PLAYERS TO WATCH: Sandy
Schwab (QB), Keith Cruise (DT), Jim
Bobbitt (LB), Tony Coates (WR).
In his second year on the job,
George Perles has MSU on the rise,
with some experts even giving the
Spartans a shot at capturing the con-
Michigan State will field a big
league defense, despite the loss of
all-world linebacker Carl Banks to
the NFL. Eight starters return to a
unit that was third in the conference
in total defense in '83.
LINEBACKER James Morrissey,
MSU's leading tackler from a year
ago, leads the returnees, along with
All-Big Ten free safety Phil Parker.
The entire defensive front returns
intact, as do several veteran
linebackers, which should enable the
defense to keep the team in any
But for the Spartans to win games
and truly make waves in the con-
ference, Dave Yarema will have to
excel as quarterback. When Yarema
was injuried in last year's third
game, the Spartan offense died.
Protection for Yarema's aerials,
however, may be tough to come by
since Perles must fill three key
vacancies - both offensive tackles
and a guard.
The running backs are talented
and freshman Lorenzo White is a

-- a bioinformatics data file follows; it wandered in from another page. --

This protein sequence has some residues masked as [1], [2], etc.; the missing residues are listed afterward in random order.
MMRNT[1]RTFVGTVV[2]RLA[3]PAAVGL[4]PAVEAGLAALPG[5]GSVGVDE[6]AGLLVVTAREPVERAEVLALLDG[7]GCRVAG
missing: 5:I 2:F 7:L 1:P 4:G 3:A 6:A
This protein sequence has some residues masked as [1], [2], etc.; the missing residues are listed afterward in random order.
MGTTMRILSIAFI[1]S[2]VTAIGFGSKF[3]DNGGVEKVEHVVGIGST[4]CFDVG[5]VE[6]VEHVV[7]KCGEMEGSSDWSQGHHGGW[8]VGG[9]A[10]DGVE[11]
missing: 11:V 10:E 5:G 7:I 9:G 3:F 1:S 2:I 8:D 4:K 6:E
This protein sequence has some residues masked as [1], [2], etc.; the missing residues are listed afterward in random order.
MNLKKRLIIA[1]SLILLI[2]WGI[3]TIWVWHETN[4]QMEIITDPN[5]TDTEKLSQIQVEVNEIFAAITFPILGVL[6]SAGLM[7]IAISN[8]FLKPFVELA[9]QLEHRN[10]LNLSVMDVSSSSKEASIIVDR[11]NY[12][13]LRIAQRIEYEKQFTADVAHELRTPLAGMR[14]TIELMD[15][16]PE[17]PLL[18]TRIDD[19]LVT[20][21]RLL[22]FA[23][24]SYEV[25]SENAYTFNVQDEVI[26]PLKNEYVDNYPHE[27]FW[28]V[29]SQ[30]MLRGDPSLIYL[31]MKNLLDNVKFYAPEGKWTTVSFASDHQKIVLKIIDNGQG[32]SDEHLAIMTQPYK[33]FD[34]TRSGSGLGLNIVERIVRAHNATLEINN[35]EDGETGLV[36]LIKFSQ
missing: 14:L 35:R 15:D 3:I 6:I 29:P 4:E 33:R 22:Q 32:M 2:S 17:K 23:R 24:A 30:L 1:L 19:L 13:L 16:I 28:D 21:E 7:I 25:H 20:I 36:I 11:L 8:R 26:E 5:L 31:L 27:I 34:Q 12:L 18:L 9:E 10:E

highly acclaimed tailback recruit.
Halfback Bobby Morse is the top
returning receiver from a year ago
followed by tight end Butch Rolle
and flanker John Hurt.
Ralf Mojsiejenko averaged 43.9
yards per punt last year and booted
a 59-yard field goal. He will give the
Spartans a strong kicking game.
"We're excited about 1984," said
Northwestern head coach Dennis
Green. And perhaps they should
be-believe it or not.
In just three years, Green has
brought Northwestern from the dep-
ths of a 34-game losing streak dating
back to 1979, to two consecutive
years of landing the eighth spot in
the Big Ten. Five wins in the last
two years is enough to bring a lot of
hope to the long-dominated Wild-
THE FOCAL POINT of this new-
found optimism is the maturation of